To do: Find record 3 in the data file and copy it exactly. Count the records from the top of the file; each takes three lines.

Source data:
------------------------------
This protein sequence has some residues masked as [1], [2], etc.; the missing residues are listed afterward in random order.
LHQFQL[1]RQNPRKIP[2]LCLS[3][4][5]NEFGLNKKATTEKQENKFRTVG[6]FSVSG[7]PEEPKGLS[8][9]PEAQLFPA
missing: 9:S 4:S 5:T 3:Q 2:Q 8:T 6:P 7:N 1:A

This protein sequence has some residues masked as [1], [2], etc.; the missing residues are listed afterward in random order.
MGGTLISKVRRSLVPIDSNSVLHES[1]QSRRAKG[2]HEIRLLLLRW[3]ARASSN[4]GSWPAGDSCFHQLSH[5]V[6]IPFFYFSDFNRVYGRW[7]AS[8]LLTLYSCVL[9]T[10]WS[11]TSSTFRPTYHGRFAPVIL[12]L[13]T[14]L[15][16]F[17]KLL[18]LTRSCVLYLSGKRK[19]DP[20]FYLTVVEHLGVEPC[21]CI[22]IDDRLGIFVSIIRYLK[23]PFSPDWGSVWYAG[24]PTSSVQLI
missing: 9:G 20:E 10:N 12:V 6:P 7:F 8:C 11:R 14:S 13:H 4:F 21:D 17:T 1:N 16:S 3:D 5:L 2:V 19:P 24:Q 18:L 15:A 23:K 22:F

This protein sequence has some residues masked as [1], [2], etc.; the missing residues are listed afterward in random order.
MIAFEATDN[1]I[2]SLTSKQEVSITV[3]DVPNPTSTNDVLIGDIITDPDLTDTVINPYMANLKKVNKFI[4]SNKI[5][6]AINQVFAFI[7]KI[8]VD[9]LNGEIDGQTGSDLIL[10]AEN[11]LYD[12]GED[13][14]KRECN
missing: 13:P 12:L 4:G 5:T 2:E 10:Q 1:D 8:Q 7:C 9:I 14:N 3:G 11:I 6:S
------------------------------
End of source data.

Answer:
This protein sequence has some residues masked as [1], [2], etc.; the missing residues are listed afterward in random order.
MIAFEATDN[1]I[2]SLTSKQEVSITV[3]DVPNPTSTNDVLIGDIITDPDLTDTVINPYMANLKKVNKFI[4]SNKI[5][6]AINQVFAFI[7]KI[8]VD[9]LNGEIDGQTGSDLIL[10]AEN[11]LYD[12]GED[13][14]KRECN
missing: 13:P 12:L 4:G 5:T 2:E 10:Q 1:D 8:Q 7:C 9:I 14:N 3:G 11:I 6:S